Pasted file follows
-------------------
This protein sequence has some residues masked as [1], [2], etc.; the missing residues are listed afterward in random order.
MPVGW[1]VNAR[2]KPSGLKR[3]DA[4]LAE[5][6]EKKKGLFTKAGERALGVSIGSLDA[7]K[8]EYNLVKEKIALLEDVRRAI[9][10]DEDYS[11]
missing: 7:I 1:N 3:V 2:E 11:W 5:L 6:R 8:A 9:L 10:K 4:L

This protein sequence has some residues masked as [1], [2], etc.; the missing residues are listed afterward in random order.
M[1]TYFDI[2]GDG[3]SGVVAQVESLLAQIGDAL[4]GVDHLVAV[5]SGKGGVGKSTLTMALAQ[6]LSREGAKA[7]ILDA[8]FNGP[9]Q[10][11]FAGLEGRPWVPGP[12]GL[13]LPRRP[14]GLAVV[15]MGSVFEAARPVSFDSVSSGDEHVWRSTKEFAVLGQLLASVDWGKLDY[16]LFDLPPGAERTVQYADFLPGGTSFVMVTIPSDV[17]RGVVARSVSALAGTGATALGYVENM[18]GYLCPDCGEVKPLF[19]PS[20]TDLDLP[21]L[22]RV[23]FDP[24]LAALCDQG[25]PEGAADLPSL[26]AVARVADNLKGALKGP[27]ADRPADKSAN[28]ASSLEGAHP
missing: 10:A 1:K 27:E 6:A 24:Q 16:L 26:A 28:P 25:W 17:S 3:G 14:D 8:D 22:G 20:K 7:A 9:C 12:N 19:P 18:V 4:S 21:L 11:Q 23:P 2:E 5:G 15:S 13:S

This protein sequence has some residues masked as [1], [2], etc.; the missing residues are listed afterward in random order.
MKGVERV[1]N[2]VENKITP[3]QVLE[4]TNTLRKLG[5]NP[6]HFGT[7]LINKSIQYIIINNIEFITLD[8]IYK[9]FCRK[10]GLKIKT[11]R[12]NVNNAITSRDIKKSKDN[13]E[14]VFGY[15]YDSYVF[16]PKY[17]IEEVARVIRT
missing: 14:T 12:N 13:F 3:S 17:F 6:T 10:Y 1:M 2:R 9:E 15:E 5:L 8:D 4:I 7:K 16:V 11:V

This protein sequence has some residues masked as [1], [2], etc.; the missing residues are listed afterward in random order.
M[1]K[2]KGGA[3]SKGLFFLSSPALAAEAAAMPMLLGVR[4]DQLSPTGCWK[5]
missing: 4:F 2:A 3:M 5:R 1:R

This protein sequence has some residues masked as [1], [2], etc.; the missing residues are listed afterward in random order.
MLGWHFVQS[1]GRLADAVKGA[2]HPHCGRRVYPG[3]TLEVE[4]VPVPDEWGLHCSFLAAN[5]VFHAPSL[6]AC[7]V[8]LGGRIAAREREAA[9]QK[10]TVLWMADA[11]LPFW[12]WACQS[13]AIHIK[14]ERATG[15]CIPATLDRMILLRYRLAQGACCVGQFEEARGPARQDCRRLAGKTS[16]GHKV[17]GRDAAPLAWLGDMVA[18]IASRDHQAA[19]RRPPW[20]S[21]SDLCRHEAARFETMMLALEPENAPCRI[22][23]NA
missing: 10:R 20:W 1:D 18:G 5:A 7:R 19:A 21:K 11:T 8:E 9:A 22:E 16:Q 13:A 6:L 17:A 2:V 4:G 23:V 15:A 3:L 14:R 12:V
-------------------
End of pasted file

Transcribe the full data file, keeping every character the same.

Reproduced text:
This protein sequence has some residues masked as [1], [2], etc.; the missing residues are listed afterward in random order.
MPVGW[1]VNAR[2]KPSGLKR[3]DA[4]LAE[5][6]EKKKGLFTKAGERALGVSIGSLDA[7]K[8]EYNLVKEKIALLEDVRRAI[9][10]DEDYS[11]
missing: 7:I 1:N 3:V 2:E 11:W 5:L 6:R 8:A 9:L 10:K 4:L

This protein sequence has some residues masked as [1], [2], etc.; the missing residues are listed afterward in random order.
M[1]TYFDI[2]GDG[3]SGVVAQVESLLAQIGDAL[4]GVDHLVAV[5]SGKGGVGKSTLTMALAQ[6]LSREGAKA[7]ILDA[8]FNGP[9]Q[10][11]FAGLEGRPWVPGP[12]GL[13]LPRRP[14]GLAVV[15]MGSVFEAARPVSFDSVSSGDEHVWRSTKEFAVLGQLLASVDWGKLDY[16]LFDLPPGAERTVQYADFLPGGTSFVMVTIPSDV[17]RGVVARSVSALAGTGATALGYVENM[18]GYLCPDCGEVKPLF[19]PS[20]TDLDLP[21]L[22]RV[23]FDP[24]LAALCDQG[25]PEGAADLPSL[26]AVARVADNLKGALKGP[27]ADRPADKSAN[28]ASSLEGAHP
missing: 10:A 1:K 27:E 6:A 24:Q 16:L 26:A 28:P 25:W 17:S 3:G 14:D 8:D 22:G 20:K 7:A 9:C 12:N 19:P 18:V 4:S 21:L 11:Q 23:P 2:E 5:G 15:S 13:S

This protein sequence has some residues masked as [1], [2], etc.; the missing residues are listed afterward in random order.
MKGVERV[1]N[2]VENKITP[3]QVLE[4]TNTLRKLG[5]NP[6]HFGT[7]LINKSIQYIIINNIEFITLD[8]IYK[9]FCRK[10]GLKIKT[11]R[12]NVNNAITSRDIKKSKDN[13]E[14]VFGY[15]YDSYVF[16]PKY[17]IEEVARVIRT
missing: 14:T 12:N 13:F 3:S 17:F 6:T 10:Y 1:M 2:R 9:E 15:E 5:L 8:D 4:I 7:K 16:V 11:V

This protein sequence has some residues masked as [1], [2], etc.; the missing residues are listed afterward in random order.
M[1]K[2]KGGA[3]SKGLFFLSSPALAAEAAAMPMLLGVR[4]DQLSPTGCWK[5]
missing: 4:F 2:A 3:M 5:R 1:R

This protein sequence has some residues masked as [1], [2], etc.; the missing residues are listed afterward in random order.
MLGWHFVQS[1]GRLADAVKGA[2]HPHCGRRVYPG[3]TLEVE[4]VPVPDEWGLHCSFLAAN[5]VFHAPSL[6]AC[7]V[8]LGGRIAAREREAA[9]QK[10]TVLWMADA[11]LPFW[12]WACQS[13]AIHIK[14]ERATG[15]CIPATLDRMILLRYRLAQGACCVGQFEEARGPARQDCRRLAGKTS[16]GHKV[17]GRDAAPLAWLGDMVA[18]IASRDHQAA[19]RRPPW[20]S[21]SDLCRHEAARFETMMLALEPENAPCRI[22][23]NA
missing: 10:R 20:W 1:D 18:G 5:A 7:R 19:A 21:K 11:T 8:E 9:A 22:E 16:Q 13:A 6:L 17:A 2:V 4:G 23:V 15:A 3:L 14:R 12:V